Tuesday, July 20, 2010

"From the Archives": City Center - City Center

So, the website I used to write for shut down and stopped paying their bills, meaning that hundreds of my old reviews are no longer accessible on the internet. In the meantime, I need a place to make a few old reviews available for a bit, so I thought I'd post them here.

This review was first published at www.30music.com in 2009.

Artist: City Center
Title: City Center
Label: Type
Format: CD/LP
Year: 2009

Let’s get business out of the way up front—City Center is the most recent project with Fred Thomas’s name attached to it. To some this might mean a lot, to others not so much. As with any new project or new album from an established artist, there are going to be similarities and differences with said artist’s previous works. In the case of City Center—the band being entirely composed of Thomas and long time collaborator Ryan Howard (not the behemoth first baseman)—it’s a safe bet to say that the immediate vintage pop/rock sound of Saturday Looks Good to Me, and the pop-folk of Thomas’s solo albums aren’t as immediate as some listeners might be used to. That being said, City Center's self-titled debut LP draws on Thomas’s propensity for strong melodies and engaging, lo-fi atmosphere to create a series of lush soundscapes with strong, pop hooks.

To a point, City Center revolves around the tension created between the two poles of melody and atmosphere. This tension is evident from the album’s opening track, “Killer Whale," through its opening juxtaposition of white noise with Thomas’s plaintive mumbling of a simple, but lovely melody. When, a verse deep into the song, a rich layer of acoustic guitar is dropped on top of the mix, the vocal melody—still a bit hesitant—comes to the fore. Once established, instead of riding out the strength of the melodic guitar and vocal combo, City Center allow the song’s melodic guts to drift just beyond accessibility, making traditional pop-melody the objet a to the fetish object of gauzy production. The result is both inviting and off-putting, but ultimately successful as the tension within the song’s space allows us to enter into the composition more fully, to lose ourselves inside its under-defined, yet meticulously designed boarders. While “Killer Whale” might almost feel like a toss-off table-setter, by establishing the album's primary sonic textures the song works as a thesis statement, of sorts, for an album that is equally obtuse and rewarding. Even on more immediately accessible songs, like the gorgeous and dreamy “Open/House” or the trippy, loop-driven “Bleed Blood,” melody never asserts itself as fully as we expect, or immediately want—it hesitates just beyond our normal expectations as the songs’ layers of sound simultaneously push us away from the melody, while pulling us inside the structure as a whole.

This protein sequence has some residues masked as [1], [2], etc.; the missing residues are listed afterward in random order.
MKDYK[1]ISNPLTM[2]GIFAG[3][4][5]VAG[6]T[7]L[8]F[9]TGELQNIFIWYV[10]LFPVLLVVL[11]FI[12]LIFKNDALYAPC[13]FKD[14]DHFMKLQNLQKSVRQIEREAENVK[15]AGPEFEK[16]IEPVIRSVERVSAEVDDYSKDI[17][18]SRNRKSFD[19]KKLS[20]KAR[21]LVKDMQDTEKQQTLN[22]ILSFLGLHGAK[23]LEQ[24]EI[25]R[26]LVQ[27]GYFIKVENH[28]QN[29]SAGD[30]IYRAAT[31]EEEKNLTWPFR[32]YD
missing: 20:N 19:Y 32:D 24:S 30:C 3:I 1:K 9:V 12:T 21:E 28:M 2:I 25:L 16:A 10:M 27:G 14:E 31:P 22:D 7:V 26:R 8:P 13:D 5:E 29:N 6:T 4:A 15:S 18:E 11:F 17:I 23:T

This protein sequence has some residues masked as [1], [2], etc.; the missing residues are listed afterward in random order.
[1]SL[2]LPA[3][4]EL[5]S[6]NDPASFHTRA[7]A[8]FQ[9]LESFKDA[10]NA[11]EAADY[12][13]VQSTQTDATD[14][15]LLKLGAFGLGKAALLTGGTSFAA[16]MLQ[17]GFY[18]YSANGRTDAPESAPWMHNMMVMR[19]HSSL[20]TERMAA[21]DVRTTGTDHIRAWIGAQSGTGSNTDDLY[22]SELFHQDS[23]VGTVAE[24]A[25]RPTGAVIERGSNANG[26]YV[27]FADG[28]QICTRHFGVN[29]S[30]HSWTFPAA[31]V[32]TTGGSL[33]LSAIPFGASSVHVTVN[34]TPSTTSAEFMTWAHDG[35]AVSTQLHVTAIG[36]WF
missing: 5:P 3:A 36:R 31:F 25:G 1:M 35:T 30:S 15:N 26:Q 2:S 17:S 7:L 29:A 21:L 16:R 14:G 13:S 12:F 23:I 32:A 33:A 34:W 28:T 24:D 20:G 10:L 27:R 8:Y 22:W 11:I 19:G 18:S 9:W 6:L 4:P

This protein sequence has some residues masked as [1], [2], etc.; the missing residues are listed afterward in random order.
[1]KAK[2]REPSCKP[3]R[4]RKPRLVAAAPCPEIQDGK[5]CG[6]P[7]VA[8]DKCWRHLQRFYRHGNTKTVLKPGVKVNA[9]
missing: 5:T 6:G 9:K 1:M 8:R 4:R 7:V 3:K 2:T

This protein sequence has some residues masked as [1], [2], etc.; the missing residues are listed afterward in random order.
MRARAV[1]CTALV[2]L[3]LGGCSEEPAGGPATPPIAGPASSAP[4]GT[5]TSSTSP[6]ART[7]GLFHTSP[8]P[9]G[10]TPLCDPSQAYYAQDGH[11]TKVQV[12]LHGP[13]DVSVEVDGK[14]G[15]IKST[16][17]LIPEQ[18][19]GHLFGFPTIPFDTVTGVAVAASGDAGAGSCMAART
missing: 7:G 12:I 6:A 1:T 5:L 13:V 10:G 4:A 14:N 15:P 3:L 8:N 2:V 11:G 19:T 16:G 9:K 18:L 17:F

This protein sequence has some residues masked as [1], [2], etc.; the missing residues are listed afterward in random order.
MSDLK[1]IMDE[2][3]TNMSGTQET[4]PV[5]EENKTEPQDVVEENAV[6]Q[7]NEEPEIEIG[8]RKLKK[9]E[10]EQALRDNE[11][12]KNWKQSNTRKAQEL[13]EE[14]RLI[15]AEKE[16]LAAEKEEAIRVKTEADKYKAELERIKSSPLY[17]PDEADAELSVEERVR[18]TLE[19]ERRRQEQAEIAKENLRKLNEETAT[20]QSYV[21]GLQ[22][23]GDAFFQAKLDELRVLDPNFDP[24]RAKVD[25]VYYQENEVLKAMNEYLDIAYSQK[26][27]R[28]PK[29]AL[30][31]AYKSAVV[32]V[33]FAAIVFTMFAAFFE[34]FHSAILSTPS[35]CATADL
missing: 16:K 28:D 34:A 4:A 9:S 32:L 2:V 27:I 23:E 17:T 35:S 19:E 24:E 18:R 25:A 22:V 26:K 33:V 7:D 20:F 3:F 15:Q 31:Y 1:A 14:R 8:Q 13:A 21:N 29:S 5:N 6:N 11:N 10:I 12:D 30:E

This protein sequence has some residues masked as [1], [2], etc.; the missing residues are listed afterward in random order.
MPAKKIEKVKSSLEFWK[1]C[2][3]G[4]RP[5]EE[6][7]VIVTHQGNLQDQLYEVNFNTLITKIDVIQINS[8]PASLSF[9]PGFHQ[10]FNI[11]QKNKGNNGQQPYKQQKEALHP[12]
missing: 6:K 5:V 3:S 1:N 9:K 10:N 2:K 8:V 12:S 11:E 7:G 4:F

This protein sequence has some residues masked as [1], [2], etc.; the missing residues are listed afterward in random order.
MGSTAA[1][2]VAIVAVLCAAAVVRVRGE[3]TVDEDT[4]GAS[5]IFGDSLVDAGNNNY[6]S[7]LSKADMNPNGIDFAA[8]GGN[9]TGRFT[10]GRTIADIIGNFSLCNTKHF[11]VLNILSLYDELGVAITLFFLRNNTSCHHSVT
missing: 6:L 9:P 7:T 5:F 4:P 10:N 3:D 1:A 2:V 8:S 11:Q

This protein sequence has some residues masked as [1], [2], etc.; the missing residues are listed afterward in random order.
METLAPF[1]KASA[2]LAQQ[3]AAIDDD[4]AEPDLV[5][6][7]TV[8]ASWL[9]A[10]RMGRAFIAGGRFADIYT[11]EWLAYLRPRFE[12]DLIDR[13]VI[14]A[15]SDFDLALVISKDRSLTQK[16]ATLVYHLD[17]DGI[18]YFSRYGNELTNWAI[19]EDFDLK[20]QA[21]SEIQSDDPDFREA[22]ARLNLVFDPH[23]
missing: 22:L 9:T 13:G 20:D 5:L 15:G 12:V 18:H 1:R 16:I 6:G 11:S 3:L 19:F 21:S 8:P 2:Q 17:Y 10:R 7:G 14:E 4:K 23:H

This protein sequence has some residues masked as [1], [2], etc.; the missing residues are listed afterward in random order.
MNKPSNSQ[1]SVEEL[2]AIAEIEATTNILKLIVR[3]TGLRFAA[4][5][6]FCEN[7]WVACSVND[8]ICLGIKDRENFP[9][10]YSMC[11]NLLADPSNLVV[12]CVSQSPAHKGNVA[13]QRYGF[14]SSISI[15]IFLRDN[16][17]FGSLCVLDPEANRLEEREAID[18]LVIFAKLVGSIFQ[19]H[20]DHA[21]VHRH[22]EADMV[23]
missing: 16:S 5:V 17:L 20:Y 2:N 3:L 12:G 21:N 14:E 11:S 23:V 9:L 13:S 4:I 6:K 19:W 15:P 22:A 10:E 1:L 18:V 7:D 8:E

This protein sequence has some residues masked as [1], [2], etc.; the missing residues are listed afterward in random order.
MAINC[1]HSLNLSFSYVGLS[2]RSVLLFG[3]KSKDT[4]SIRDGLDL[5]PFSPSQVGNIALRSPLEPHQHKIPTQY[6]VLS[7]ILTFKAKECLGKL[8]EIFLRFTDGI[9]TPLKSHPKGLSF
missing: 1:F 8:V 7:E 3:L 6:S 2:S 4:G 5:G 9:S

Of course, though “Killer Whale” is an excellent example for contextualizing the album as a whole, the album’s most stunning moment comes in the form of the almost nine minute “Cloud Center.” If “Killer Whale” is a preview of what’s to come, “Cloud Center” is the epic centerpiece, not quite the album's climax—that would be the one-two punch of the wild and textured “Summer School” and “Young Diamond,”—but the album’s heart. This is a bit problematic for vinyl enthusiasts as, due to side limitations, “Cloud Center” has been replaced on vinyl with “Teen” and “Gold Girls.” While both of these tracks fit the album well, and are both excellent in their own right, they don’t quite burn with the quiet, ambient intensity of "Cloud Center."

By the time City Center arrives at its conclusion, the stunningly stripped-down, mostly acoustic “Unfinished Hex,” listeners might very well find themselves overwhelmed. This album is full of ideas, and the choice to end the album with its closest thing to a straight-up folk-pop song will only make the experience that much more unsettling. By the time “Unfinished Hex” shows up, listeners are trained to enter into the songs, to explore their architecture. But here, at album’s end, is a song that almost sounds familiar. Of course, the closer we listen, the more we hear the imperfections and idiosyncrasies that provide the through-thread that keeps "Unfinished Hex" from floating away with the album's final moments, while at the same time allowing the song to resolve that tension between melody and atmosphere that continues through the album's full length. In the estimation of "Unfinished Hex," then, melody is the key to resolving those tensions, and while the album's arrival at the comfortable and accessible might feel a bit like a cop-out, the push-and-pull that brings us to that final moment are well worth the time and energy.

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